Dear Sweet Peas,

We have thought about this day for a very long time. The day we finally meet face to face. It is what we call our "gotcha day". The day that we will celebrate for years and years as a very special day in our family history.

Love, Mom

Sunday, March 21, 2010

Adoption Travel Journal - Day 1 Feb. 19, 10 Friday

Finally the day we leave. We have worked so hard to be ready for our trip and now it is time to say goodbye to the girls and give quick hugs and head out the door. We left from the local airport around 1:30 pm and had a short flight to Detroit. I ended up sitting near a talk-a-tive lady who had LOTS of opinions and wanted to share them all with me. Chuck and I didn't have seats together on this flight.

When we were waiting to board the next flight in Detroit, a few people noticed my Africa shirt and asked if we were adopting. We ended up connecting with 2 other families (not from our agency). It was so neat to all be on this journey for the same purpose.

This couple here were also adopting 2 boys and this was their first time traveling outside of the country. On the overnight flight to Amsterdam, neither Chuck nor I slept much (about 8 hours).

Changing planes in Amsterdam we met 2 more families (both with AGCI). It was fun to meet Courtney and Chad (we had emailed back and forth). Felt like we were meeting family for the first time. =)

On the third flight we met a man from Ethiopia who was able to help us with some of our phrases. He was very positive and encouraging about our adoption and told us we were giving these boys a life and we were helping them in a huge way.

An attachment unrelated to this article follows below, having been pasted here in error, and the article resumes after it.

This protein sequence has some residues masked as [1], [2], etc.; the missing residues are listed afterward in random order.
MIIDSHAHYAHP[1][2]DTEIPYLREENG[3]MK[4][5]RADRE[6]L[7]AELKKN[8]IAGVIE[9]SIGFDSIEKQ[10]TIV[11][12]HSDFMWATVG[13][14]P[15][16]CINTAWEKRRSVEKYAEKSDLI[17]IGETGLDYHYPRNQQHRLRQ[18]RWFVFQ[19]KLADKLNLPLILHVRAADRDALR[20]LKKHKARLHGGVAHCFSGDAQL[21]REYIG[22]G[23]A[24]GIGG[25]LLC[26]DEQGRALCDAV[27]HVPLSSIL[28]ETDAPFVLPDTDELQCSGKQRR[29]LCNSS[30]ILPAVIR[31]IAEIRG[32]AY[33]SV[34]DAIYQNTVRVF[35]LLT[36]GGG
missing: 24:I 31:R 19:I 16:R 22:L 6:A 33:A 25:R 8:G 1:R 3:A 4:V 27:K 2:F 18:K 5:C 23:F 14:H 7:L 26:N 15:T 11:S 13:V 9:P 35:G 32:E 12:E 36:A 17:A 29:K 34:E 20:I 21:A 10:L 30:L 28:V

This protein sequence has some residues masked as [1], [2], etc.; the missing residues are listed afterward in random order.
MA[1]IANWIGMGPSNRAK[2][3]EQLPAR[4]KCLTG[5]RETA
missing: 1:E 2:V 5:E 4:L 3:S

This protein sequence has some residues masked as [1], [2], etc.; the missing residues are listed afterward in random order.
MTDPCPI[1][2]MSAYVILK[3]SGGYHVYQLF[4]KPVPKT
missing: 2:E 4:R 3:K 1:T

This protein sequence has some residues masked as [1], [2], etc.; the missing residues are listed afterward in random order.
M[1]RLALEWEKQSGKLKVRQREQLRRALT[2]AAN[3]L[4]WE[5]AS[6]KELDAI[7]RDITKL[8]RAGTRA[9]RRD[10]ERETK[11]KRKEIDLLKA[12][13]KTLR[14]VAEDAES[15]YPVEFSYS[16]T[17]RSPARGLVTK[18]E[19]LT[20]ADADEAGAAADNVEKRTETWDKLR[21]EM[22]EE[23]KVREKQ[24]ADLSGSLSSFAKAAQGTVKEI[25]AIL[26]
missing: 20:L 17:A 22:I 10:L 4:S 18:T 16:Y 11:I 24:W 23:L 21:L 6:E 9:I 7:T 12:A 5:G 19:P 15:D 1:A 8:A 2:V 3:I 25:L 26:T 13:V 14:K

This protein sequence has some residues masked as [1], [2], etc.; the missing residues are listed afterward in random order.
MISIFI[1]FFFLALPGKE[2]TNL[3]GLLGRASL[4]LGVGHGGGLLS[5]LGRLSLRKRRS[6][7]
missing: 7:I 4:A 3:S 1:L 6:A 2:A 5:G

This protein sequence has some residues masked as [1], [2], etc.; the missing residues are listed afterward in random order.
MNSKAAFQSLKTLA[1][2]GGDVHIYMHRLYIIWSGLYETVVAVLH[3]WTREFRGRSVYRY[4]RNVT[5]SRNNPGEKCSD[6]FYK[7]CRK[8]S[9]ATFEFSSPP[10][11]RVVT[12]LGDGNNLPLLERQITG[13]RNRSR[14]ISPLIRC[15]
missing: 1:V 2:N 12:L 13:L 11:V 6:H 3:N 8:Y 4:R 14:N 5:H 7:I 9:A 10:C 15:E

On this same flight (from Amsterdam to Addis) there was a man in front of us that caused some trouble. When we were going through security, he beeped multiple times and cause some concern. He was scolded by the flight attendants and was told he could not have anymore beer. They also told him to quit asking for more. He was also eating off of other people's plates and hid under his layers of coats and hood and wrapped himself in a blanket (kind of freaked me out). When we landed they told him to wait to be escorted off the plane. And as soon as the flight attendants looked away, he ran off.

Needless to say, we didn't sleep on that flight either. We were so tired and hopeful that we could sleep at the Rivera. I loved seeing the map on the screen in front of me as we crossed the ocean. I took some pictures to show the girls as we crossed over areas we have studied in history.
What can I say, I am a teacher at heart and couldn't pass up a learning opportunity.

We noticed in Amsterdam how tall the people were and how many of them speak more than one language. Kind of puts us Americans in our place. We should work harder at that.

Samson (my seat mate) also told us Abush is a name you give a baby before you name it. Like little guy, or precious one, or baby boy. Not really a real name for a grown man.

We landed in Addis around midnight and stood in line with all of the other families to buy our visa and go through customs. All of this took well over an hour and it was so late and we all were tired. We learned it is just easier to be flexible and easy going rather than uptight. It was great to have other families from the same agency with us in line. We felt a sense of security being in a group. There were 4 families all together in our flight from Amsterdam with AGCI.

After we gathered our luggage (all of it arrived, but the donation bins cracked and were broken) and had our final check through security (had to show our claim checks for the luggage) we saw Wess and Johannes waiting for us with smiles on their faces.

We loaded our luggage onto a cart and headed outside to the van. The Ethiopian men wanted tips for helping with the luggage and were not happy with singles. They wanted a five dollar bill for their tip. The guys did a great job loading ALL of the luggage on the van and strapped it down tight.

The drive to the hotel (late at night) was about 2o min. We had to fill out some paperwork at the hotel and they took a copy of everyone's passport. By this time, we were sooooooo tired and just ready to crash. We had been traveling for over 24 hours and were awake longer than that.

We got to our room and just crashed on the bed and slept. It was the only night we actually had a good night's rest while we were in Ethiopia. We took some tylenol PM and found some jammies and slept until morning.